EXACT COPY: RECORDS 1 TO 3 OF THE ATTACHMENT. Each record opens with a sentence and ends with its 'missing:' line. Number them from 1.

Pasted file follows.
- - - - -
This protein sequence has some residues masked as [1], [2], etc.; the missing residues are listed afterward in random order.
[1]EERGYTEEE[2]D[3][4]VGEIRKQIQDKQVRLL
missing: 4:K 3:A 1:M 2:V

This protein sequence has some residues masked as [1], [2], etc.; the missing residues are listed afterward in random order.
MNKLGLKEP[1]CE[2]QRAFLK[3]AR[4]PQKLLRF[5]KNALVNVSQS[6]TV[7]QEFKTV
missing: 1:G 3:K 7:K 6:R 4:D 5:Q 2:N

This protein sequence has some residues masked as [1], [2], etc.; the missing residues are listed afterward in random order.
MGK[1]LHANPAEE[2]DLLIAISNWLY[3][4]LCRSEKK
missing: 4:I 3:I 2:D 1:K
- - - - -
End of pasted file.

This protein sequence has some residues masked as [1], [2], etc.; the missing residues are listed afterward in random order.
[1]EERGYTEEE[2]D[3][4]VGEIRKQIQDKQVRLL
missing: 4:K 3:A 1:M 2:V

This protein sequence has some residues masked as [1], [2], etc.; the missing residues are listed afterward in random order.
MNKLGLKEP[1]CE[2]QRAFLK[3]AR[4]PQKLLRF[5]KNALVNVSQS[6]TV[7]QEFKTV
missing: 1:G 3:K 7:K 6:R 4:D 5:Q 2:N

This protein sequence has some residues masked as [1], [2], etc.; the missing residues are listed afterward in random order.
MGK[1]LHANPAEE[2]DLLIAISNWLY[3][4]LCRSEKK
missing: 4:I 3:I 2:D 1:K